So it was odd that their East German counterparts, (who had a pathological hatred of the Nazi era), retained not only the Schwallbennesten & Schellenbaum but also the ‘goose-step’.. in fact  NVA Musikkorps even retained the distinct-sounding musical instrument, the Schalmei that was a favourite of early Sturm-Abteilung & Hitler Youth bands of the 1930s… but whenever this was raised, the brusque answer was always: “these are Prussian Traditions, not National Socialist!” )

However back to 1957 and that early, brief window when the newly formed West German musical arm could still perform in its proud, pre-1945 janissary style and the creation of the Stabsmusikkorps der Bundeswehr (Staff Band of the Army) on February 16th 1957 under a training designation, or Lehrmusikkorps, at Rheinbach near Bonn, initially with 16 musicians.

Some 4 months later, on June 16th 1957, Hauptmann Friedrich Deisenroth took over musical command and just a month after that increased this new musical strength to 50 bandsmen, with their first duties being to play alongside the Bundeswehr’s Wachbataillon Honour Guard in the new capital city of Bonn. In September the Stabsmusikkorps gave its first  performance in public and then in November 1957 it undertook its maiden studio recording session…

Tomahawk’s stirring CD Mit Trommeln und Pfeifen..! is that very recording, played in the true, pre-war Janissary style that harked back to the musical glory days of the Third Reich and includes the wonderful Der Badenweiler and a differing rendtion of the newly de-nazified German National Anthem or Nationalhymn as it was known then.. and as I say a rare and very short-lived window in time before the Germany’s Green Party got their hands on the Bundeswehr’s re-built musical arm and, (according to those former West German musicians I have spoken with), totally neutered and effectively wrecked what was always a very proud tradition within the German’s military psyche…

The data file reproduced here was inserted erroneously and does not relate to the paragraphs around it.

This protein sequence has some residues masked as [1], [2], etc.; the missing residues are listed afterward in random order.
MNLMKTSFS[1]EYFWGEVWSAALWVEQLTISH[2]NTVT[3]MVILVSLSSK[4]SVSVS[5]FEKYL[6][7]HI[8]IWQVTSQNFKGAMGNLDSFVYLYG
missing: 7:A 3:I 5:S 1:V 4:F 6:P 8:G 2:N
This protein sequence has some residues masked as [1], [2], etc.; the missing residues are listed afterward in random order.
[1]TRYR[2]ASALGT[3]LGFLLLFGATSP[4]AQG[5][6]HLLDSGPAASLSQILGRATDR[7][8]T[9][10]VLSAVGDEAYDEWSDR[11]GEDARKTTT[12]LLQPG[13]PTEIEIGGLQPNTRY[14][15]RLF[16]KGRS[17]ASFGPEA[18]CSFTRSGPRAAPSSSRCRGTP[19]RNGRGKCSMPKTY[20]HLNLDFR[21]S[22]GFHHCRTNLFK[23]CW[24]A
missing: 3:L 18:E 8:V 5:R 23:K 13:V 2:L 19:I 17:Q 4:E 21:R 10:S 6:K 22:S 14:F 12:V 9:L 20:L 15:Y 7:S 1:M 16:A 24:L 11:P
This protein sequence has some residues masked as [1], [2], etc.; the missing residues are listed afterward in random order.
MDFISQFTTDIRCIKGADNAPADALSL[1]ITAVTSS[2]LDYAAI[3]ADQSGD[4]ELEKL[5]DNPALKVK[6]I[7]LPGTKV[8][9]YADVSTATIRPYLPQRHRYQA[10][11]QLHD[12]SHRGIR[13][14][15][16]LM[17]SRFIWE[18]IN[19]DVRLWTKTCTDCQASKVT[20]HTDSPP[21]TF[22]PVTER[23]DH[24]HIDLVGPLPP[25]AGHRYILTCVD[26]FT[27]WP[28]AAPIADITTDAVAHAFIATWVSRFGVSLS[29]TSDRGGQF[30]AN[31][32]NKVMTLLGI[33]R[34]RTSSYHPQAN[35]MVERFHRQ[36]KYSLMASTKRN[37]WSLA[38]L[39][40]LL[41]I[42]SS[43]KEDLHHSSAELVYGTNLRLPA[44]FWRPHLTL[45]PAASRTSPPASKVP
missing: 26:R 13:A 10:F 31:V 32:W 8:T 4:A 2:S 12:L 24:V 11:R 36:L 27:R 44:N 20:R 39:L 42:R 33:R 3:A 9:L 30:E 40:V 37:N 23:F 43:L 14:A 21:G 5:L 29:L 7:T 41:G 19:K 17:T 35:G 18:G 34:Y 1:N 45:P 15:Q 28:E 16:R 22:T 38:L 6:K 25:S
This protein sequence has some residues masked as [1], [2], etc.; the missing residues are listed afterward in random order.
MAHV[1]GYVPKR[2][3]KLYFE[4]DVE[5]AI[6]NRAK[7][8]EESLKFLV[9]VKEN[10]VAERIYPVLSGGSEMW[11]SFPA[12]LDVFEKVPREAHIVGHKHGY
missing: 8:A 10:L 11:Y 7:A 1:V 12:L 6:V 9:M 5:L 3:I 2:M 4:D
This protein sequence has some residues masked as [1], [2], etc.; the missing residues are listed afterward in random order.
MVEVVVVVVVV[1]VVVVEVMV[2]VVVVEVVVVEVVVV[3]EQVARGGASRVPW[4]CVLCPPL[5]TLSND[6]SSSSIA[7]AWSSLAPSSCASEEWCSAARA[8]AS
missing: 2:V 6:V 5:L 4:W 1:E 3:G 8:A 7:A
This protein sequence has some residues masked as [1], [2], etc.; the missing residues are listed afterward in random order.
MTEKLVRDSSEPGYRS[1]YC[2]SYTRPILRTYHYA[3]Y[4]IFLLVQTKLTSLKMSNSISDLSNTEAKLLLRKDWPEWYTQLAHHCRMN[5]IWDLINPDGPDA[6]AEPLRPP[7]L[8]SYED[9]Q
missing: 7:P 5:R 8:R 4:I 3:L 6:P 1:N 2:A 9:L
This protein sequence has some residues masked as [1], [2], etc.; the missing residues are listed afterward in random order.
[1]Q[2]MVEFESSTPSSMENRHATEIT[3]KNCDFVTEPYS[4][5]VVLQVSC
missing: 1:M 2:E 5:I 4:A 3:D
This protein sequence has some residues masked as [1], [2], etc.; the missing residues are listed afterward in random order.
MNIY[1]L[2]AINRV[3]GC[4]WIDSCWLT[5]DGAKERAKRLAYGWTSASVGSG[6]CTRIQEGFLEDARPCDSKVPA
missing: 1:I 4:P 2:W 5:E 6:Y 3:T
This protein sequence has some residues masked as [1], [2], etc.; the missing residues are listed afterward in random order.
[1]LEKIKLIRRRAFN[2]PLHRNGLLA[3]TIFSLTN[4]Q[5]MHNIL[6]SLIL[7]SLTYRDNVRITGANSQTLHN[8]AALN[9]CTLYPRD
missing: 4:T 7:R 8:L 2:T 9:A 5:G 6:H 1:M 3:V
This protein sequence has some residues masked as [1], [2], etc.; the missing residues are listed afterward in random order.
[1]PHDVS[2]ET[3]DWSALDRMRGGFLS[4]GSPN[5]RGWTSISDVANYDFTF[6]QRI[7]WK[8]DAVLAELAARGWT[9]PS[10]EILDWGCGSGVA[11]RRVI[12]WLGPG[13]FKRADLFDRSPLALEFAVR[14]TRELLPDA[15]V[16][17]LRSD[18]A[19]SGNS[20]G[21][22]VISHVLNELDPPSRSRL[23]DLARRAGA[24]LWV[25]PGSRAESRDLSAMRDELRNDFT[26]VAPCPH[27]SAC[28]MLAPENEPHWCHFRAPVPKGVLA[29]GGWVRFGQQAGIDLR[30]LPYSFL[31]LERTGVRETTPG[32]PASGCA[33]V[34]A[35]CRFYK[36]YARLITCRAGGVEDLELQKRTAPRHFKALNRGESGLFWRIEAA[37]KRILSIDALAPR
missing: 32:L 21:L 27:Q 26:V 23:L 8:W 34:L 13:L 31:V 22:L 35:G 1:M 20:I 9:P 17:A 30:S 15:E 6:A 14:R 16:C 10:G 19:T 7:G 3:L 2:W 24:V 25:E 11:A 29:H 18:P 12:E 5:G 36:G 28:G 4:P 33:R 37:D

Indeed when the ‘dust had finally settled’ after the massive upheaval surrounding the Fall of the Berlin Wall in 1989, a number of former East German NVA musicians enlisted in the Bundeswehr, but were absolutely horrified at how far their janissary style of music had slipped and were appalled at the ‘lightweight’ music they were now expected to perform in the musikkorps of the newly reunified Germany… and so it is that this 1957 West German recording lives on as a well-preserved example of how military music would still have been played in todays’ Bundeswehr, but for political interference…

Copyright @ Brian Matthews 2013